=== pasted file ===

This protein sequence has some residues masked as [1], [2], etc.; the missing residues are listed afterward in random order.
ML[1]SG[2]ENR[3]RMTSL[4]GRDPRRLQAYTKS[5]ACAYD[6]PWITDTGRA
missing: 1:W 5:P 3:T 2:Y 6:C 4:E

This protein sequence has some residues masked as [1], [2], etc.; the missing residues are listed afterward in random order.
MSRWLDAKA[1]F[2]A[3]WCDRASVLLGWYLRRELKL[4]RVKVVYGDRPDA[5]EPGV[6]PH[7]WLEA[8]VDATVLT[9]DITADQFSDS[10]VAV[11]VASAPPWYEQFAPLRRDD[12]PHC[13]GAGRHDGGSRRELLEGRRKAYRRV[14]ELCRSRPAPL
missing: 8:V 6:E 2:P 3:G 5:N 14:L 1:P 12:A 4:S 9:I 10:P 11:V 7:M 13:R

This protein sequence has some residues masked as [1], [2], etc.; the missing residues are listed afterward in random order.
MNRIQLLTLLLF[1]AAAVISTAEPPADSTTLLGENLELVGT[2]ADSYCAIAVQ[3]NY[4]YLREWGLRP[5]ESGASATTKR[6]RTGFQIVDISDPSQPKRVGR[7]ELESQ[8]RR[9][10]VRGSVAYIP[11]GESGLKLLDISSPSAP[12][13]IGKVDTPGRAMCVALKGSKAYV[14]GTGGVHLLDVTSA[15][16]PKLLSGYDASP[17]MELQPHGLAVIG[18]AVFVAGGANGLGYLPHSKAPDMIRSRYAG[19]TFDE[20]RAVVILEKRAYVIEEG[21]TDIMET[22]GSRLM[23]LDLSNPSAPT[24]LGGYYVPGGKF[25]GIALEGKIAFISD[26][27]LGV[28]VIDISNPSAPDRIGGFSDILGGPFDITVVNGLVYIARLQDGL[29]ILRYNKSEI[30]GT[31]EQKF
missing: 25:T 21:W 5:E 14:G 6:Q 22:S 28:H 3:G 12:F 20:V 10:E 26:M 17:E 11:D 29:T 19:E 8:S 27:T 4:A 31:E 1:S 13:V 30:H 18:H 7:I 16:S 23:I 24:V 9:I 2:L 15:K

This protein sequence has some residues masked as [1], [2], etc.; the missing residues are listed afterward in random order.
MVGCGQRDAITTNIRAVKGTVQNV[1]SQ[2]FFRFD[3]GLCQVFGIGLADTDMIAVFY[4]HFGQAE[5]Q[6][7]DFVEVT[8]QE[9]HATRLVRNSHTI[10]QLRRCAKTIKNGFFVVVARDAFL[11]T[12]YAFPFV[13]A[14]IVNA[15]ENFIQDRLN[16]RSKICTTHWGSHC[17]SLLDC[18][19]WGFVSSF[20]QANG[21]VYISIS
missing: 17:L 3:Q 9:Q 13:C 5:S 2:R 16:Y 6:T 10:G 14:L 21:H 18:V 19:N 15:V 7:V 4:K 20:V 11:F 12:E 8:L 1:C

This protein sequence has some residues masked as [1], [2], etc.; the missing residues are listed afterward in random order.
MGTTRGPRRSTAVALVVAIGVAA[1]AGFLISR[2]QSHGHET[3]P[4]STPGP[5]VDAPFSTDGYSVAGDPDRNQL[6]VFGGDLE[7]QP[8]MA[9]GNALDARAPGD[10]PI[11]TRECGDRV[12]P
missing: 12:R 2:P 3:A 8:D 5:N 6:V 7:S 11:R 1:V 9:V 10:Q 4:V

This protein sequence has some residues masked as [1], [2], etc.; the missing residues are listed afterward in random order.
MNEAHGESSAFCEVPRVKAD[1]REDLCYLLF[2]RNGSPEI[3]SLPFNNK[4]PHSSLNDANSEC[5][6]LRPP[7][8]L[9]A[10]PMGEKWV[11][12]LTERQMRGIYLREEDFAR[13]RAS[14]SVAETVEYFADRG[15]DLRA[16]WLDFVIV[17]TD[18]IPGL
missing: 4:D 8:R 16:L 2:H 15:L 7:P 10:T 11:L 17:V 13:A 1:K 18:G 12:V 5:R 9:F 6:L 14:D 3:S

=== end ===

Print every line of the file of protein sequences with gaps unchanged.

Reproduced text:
This protein sequence has some residues masked as [1], [2], etc.; the missing residues are listed afterward in random order.
ML[1]SG[2]ENR[3]RMTSL[4]GRDPRRLQAYTKS[5]ACAYD[6]PWITDTGRA
missing: 1:W 5:P 3:T 2:Y 6:C 4:E

This protein sequence has some residues masked as [1], [2], etc.; the missing residues are listed afterward in random order.
MSRWLDAKA[1]F[2]A[3]WCDRASVLLGWYLRRELKL[4]RVKVVYGDRPDA[5]EPGV[6]PH[7]WLEA[8]VDATVLT[9]DITADQFSDS[10]VAV[11]VASAPPWYEQFAPLRRDD[12]PHC[13]GAGRHDGGSRRELLEGRRKAYRRV[14]ELCRSRPAPL
missing: 8:V 6:E 2:P 3:G 5:N 14:L 1:P 12:A 4:S 9:I 10:P 11:V 7:M 13:R

This protein sequence has some residues masked as [1], [2], etc.; the missing residues are listed afterward in random order.
MNRIQLLTLLLF[1]AAAVISTAEPPADSTTLLGENLELVGT[2]ADSYCAIAVQ[3]NY[4]YLREWGLRP[5]ESGASATTKR[6]RTGFQIVDISDPSQPKRVGR[7]ELESQ[8]RR[9][10]VRGSVAYIP[11]GESGLKLLDISSPSAP[12][13]IGKVDTPGRAMCVALKGSKAYV[14]GTGGVHLLDVTSA[15][16]PKLLSGYDASP[17]MELQPHGLAVIG[18]AVFVAGGANGLGYLPHSKAPDMIRSRYAG[19]TFDE[20]RAVVILEKRAYVIEEG[21]TDIMET[22]GSRLM[23]LDLSNPSAPT[24]LGGYYVPGGKF[25]GIALEGKIAFISD[26][27]LGV[28]VIDISNPSAPDRIGGFSDILGGPFDITVVNGLVYIARLQDGL[29]ILRYNKSEI[30]GT[31]EQKF
missing: 25:T 21:W 5:E 14:G 6:Q 22:S 28:H 3:G 12:F 20:V 10:E 26:M 17:E 11:D 29:T 19:E 8:S 27:T 4:A 31:E 1:S 13:V 30:H 18:H 7:I 16:S 23:I 24:V 9:I 2:L 15:K

This protein sequence has some residues masked as [1], [2], etc.; the missing residues are listed afterward in random order.
MVGCGQRDAITTNIRAVKGTVQNV[1]SQ[2]FFRFD[3]GLCQVFGIGLADTDMIAVFY[4]HFGQAE[5]Q[6][7]DFVEVT[8]QE[9]HATRLVRNSHTI[10]QLRRCAKTIKNGFFVVVARDAFL[11]T[12]YAFPFV[13]A[14]IVNA[15]ENFIQDRLN[16]RSKICTTHWGSHC[17]SLLDC[18][19]WGFVSSF[20]QANG[21]VYISIS
missing: 17:L 3:Q 9:Q 13:C 5:S 2:R 16:Y 6:T 10:G 14:L 21:H 18:V 19:N 15:V 7:V 4:K 20:V 11:F 12:E 8:L 1:C

This protein sequence has some residues masked as [1], [2], etc.; the missing residues are listed afterward in random order.
MGTTRGPRRSTAVALVVAIGVAA[1]AGFLISR[2]QSHGHET[3]P[4]STPGP[5]VDAPFSTDGYSVAGDPDRNQL[6]VFGGDLE[7]QP[8]MA[9]GNALDARAPGD[10]PI[11]TRECGDRV[12]P
missing: 12:R 2:P 3:A 8:D 5:N 6:V 7:S 11:R 1:V 9:V 10:Q 4:V

This protein sequence has some residues masked as [1], [2], etc.; the missing residues are listed afterward in random order.
MNEAHGESSAFCEVPRVKAD[1]REDLCYLLF[2]RNGSPEI[3]SLPFNNK[4]PHSSLNDANSEC[5][6]LRPP[7][8]L[9]A[10]PMGEKWV[11][12]LTERQMRGIYLREEDFAR[13]RAS[14]SVAETVEYFADRG[15]DLRA[16]WLDFVIV[17]TD[18]IPGL
missing: 4:D 8:R 16:L 2:H 15:L 7:P 10:T 11:L 17:V 13:A 1:K 18:G 12:V 5:R 9:F 6:L 14:D 3:S